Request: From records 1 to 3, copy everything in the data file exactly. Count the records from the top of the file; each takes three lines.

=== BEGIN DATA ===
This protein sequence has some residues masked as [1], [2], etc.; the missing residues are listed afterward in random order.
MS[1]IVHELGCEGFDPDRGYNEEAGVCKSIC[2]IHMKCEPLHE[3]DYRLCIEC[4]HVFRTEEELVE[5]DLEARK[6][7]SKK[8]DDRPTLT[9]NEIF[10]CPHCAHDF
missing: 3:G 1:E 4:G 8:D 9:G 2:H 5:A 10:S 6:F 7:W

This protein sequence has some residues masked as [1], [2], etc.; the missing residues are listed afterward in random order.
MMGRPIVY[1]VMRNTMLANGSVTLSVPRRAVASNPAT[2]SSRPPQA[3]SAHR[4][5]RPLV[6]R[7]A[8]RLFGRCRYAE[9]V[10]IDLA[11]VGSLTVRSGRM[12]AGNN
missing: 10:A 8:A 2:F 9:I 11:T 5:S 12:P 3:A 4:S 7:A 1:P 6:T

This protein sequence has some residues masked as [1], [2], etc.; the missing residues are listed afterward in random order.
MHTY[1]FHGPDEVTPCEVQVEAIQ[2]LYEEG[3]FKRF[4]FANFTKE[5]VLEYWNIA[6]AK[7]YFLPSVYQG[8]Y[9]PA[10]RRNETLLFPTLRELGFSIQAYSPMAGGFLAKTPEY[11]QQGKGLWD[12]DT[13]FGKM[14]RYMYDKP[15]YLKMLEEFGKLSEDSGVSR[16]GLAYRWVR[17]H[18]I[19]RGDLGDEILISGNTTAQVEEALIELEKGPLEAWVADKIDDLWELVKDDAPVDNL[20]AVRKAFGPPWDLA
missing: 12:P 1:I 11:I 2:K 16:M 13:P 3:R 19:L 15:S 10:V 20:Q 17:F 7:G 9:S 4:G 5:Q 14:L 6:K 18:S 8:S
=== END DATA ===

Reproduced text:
This protein sequence has some residues masked as [1], [2], etc.; the missing residues are listed afterward in random order.
MS[1]IVHELGCEGFDPDRGYNEEAGVCKSIC[2]IHMKCEPLHE[3]DYRLCIEC[4]HVFRTEEELVE[5]DLEARK[6][7]SKK[8]DDRPTLT[9]NEIF[10]CPHCAHDF
missing: 3:G 1:E 4:G 8:D 9:G 2:H 5:A 10:S 6:F 7:W

This protein sequence has some residues masked as [1], [2], etc.; the missing residues are listed afterward in random order.
MMGRPIVY[1]VMRNTMLANGSVTLSVPRRAVASNPAT[2]SSRPPQA[3]SAHR[4][5]RPLV[6]R[7]A[8]RLFGRCRYAE[9]V[10]IDLA[11]VGSLTVRSGRM[12]AGNN
missing: 10:A 8:A 2:F 9:I 11:T 5:S 12:P 3:A 4:S 7:A 1:P 6:T

This protein sequence has some residues masked as [1], [2], etc.; the missing residues are listed afterward in random order.
MHTY[1]FHGPDEVTPCEVQVEAIQ[2]LYEEG[3]FKRF[4]FANFTKE[5]VLEYWNIA[6]AK[7]YFLPSVYQG[8]Y[9]PA[10]RRNETLLFPTLRELGFSIQAYSPMAGGFLAKTPEY[11]QQGKGLWD[12]DT[13]FGKM[14]RYMYDKP[15]YLKMLEEFGKLSEDSGVSR[16]GLAYRWVR[17]H[18]I[19]RGDLGDEILISGNTTAQVEEALIELEKGPLEAWVADKIDDLWELVKDDAPVDNL[20]AVRKAFGPPWDLA
missing: 12:P 1:I 11:I 2:K 16:M 13:P 3:R 19:L 15:S 10:V 20:Q 17:F 7:G 9:S 4:G 5:Q 14:L 6:K 18:S 8:S